Eating healthy breakfast is linked to pupil performance

Breakfast clubs have been set up at a number of Scottish schools. Picture: submitted
Breakfast clubs have been set up at a number of Scottish schools. Picture: submitted
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Pupils who eat breakfast are up to twice as likely to do well at school as those who do not, according to the biggest study of its kind.

Researchers found a “significant link” between eating breakfast and performing above average on teacher assessment scores. There was also a strong link between eating a healthy breakfast – such as cereal, bread, dairy or fruit – and doing well at school.

There was no such link for the one in five pupils who ate junk for breakfast, such as crisps or sweets.

The study on around 5,000 pupils from more than 100 primary schools was led by a team at Cardiff University.

It involved asking pupils aged nine to 11 what they ate for 
breakfast and during the rest of the day, and following their educational progress six to 18 months later.

The team found that a good breakfast was strongly linked to performing above average on Key Stage 2 teacher assessments, while there was also a link for those pupils who carried on eating fruit and veg at other times of day.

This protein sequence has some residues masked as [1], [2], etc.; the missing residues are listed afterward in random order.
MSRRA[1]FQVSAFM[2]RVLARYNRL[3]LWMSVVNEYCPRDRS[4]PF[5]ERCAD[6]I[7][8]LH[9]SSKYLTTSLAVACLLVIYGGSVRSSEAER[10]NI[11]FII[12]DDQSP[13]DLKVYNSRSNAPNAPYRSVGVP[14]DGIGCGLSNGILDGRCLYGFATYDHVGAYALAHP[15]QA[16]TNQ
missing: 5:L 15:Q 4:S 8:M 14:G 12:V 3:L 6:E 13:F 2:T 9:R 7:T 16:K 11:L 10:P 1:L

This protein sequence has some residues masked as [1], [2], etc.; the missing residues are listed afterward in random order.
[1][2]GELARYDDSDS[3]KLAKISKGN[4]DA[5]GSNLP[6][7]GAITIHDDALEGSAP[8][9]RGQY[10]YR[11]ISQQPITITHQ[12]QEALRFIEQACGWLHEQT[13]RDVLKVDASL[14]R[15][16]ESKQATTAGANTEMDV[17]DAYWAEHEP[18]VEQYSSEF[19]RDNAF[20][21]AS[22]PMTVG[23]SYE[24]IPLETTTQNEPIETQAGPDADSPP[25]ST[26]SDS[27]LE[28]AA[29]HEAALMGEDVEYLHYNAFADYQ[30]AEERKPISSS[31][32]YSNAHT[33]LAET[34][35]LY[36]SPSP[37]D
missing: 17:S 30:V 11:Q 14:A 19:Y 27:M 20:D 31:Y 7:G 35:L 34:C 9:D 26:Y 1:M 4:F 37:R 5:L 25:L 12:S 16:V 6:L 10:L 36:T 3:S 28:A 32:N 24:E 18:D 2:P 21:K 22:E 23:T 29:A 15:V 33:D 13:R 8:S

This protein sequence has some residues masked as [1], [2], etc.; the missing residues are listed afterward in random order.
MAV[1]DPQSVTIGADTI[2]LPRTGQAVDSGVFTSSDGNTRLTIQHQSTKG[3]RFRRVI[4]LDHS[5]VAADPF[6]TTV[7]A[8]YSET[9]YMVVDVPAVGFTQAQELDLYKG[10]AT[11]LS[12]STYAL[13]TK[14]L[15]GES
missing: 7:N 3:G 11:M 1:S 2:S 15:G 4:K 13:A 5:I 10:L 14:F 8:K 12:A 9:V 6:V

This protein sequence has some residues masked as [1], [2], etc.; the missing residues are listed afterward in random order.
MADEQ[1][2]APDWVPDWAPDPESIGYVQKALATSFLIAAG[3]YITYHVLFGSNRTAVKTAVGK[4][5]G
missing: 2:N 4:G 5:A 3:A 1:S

Dr Graham Moore, who worked on the study, said: “We analysed links between whether young people were eating breakfast and the quality of that breakfast.

“There’s a significant association between eating breakfast and doing well, but there is also a link between a healthy breakfast and doing well.

“The odds of achieving an above average teacher assessment score were up to twice as high for those pupils who ate breakfast. The odds of scoring above average was between 50 per cent and 100 per cent higher if any breakfast was eaten.” Dr Moore said it did not matter whether pupils ate breakfast at home or during a breakfast club at school.

“The main thing is to make sure they have a breakfast,” he said.

Hannah Littlecott, lead author of the study, said: “While breakfast consumption has been consistently associated with general health, evidence regarding links to concrete educational outcomes has until now been unclear.

“This study therefore offers the strongest evidence yet of links between aspects of what pupils eat and how well they do at school, which has significant implications for education and public health policy – pertinent in light of rumours that free school meals may be scrapped following George Osborne’s November spending review.”